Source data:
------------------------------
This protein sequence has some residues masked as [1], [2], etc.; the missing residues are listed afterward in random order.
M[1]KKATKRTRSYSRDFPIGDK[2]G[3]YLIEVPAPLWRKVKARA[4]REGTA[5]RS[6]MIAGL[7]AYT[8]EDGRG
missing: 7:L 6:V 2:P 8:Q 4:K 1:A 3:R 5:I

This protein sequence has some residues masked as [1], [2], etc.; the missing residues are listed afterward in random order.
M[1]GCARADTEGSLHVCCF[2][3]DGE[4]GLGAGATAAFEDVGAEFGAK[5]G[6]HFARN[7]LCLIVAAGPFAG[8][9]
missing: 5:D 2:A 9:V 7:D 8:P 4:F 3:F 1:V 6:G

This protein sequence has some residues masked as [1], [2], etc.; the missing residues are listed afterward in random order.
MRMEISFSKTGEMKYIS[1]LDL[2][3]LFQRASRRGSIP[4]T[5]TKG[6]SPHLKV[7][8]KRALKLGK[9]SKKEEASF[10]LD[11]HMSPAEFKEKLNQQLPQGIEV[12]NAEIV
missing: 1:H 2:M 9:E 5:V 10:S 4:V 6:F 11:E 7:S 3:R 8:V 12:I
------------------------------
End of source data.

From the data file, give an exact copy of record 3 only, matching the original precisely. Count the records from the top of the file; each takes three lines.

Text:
This protein sequence has some residues masked as [1], [2], etc.; the missing residues are listed afterward in random order.
MRMEISFSKTGEMKYIS[1]LDL[2][3]LFQRASRRGSIP[4]T[5]TKG[6]SPHLKV[7][8]KRALKLGK[9]SKKEEASF[10]LD[11]HMSPAEFKEKLNQQLPQGIEV[12]NAEIV
missing: 1:H 2:M 9:E 5:V 10:S 4:V 6:F 11:E 7:S 3:R 8:V 12:I